The Minister of Justice and Attorney-General, Mrs Gloria Afua Akuffo, on Wednesday, launched the legal and justice sector reforms dubbed ‘Knowledge Products’.
The reforms are targeted at improving the quality of legal service delivery as well as strengthen the institutions in the legal and justice sector with a focus on building the Criminal Justice institutions to improve internal efficiency.
Mrs Gloria Akuffo, the Minister of Justice, noted that it was requisite for all stakeholders in the legal and justice sector to provide support for any initiative in the sector aimed at improving the justice delivery system, as the absence of an efficient and effective justice sector could derail the democratic efforts of the country.
She urged the heads of institutions and agencies to adopt the monitoring and evaluating systems in the new processes to ensure they were utilised for optimum advantage.
Presenting an overview of the entire process, Ms Sandra Thompson, the Head of Project Management Unit, said the Legal and Justice Sector Reform Programme was an initiative by the Government and was intended to enhance Inter-Agency collaboration as a measure to improve justice delivery in Ghana.
She said the programme was necessitated as a dire measure to address the weakened functionality, structural and institutional capacity challenges inherent in the legal and justice sector that have caused inefficiencies and led to low public confidence, limited accessibility, reduced quality of services and delayed dispensation of justice especially for the vulnerable.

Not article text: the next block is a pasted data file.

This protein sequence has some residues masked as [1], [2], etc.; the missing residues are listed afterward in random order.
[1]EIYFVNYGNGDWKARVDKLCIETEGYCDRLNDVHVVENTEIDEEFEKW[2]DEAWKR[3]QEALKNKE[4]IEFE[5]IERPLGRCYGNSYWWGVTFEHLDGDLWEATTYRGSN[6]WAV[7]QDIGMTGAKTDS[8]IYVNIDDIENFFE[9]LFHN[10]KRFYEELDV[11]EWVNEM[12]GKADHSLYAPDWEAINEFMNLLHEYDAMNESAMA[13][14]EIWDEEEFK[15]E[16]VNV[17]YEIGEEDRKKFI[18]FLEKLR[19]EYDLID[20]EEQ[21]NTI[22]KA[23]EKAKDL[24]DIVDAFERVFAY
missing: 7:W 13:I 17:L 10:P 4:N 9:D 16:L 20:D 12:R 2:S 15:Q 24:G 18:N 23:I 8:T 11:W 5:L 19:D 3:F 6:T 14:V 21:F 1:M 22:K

“This desire to improve the sector in a collaborative manner led to a UNDP-funded evidence-based survey to determine the perceptions of the sector that were held by the public and to provide information on the current levels of knowledge, experience and attitudes of the public to the justice sector in Ghana,” she said.
She said the survey identified the level of transparency and the speed of the processes and proceedings in the formal justice system as the significant issues in the sector.
Thus reforms proposed by respondents were aimed at improving access to quality of justice delivery in the formal and informal justice systems,” Ms Thompson said.
The Ministry of Justice and Attorney General’s Department (MOJAGD) therefore partnered with the UNDP to develop these targeted reforms to improve the quality of legal service delivery, which process was preceded by intensive consultations of legal service and justice sector institutions.
The programme however, does not contemplate across-board reforms but rather implement targeted interventions to reinforce the key legal and justice institutions to improve functionality and capacity for quality service delivery.
The knowledge products of the legal service and justice sector reforms programme include Standard Operating Procedures, Training Plan, Mandates of the Criminal Justice Sector Institutions and a Change Management Strategy.
With MOJAGD as the coordinating agency, participating agencies responsible for implementing specific programme activities include the Police Service, the Prisons Service, the Judicial Service, and the Legislative Drafting Division.
Others are the Public Prosecutions Division, Economic and Organised Crime Office, Legal Aid Scheme and the Law Reform Commission.
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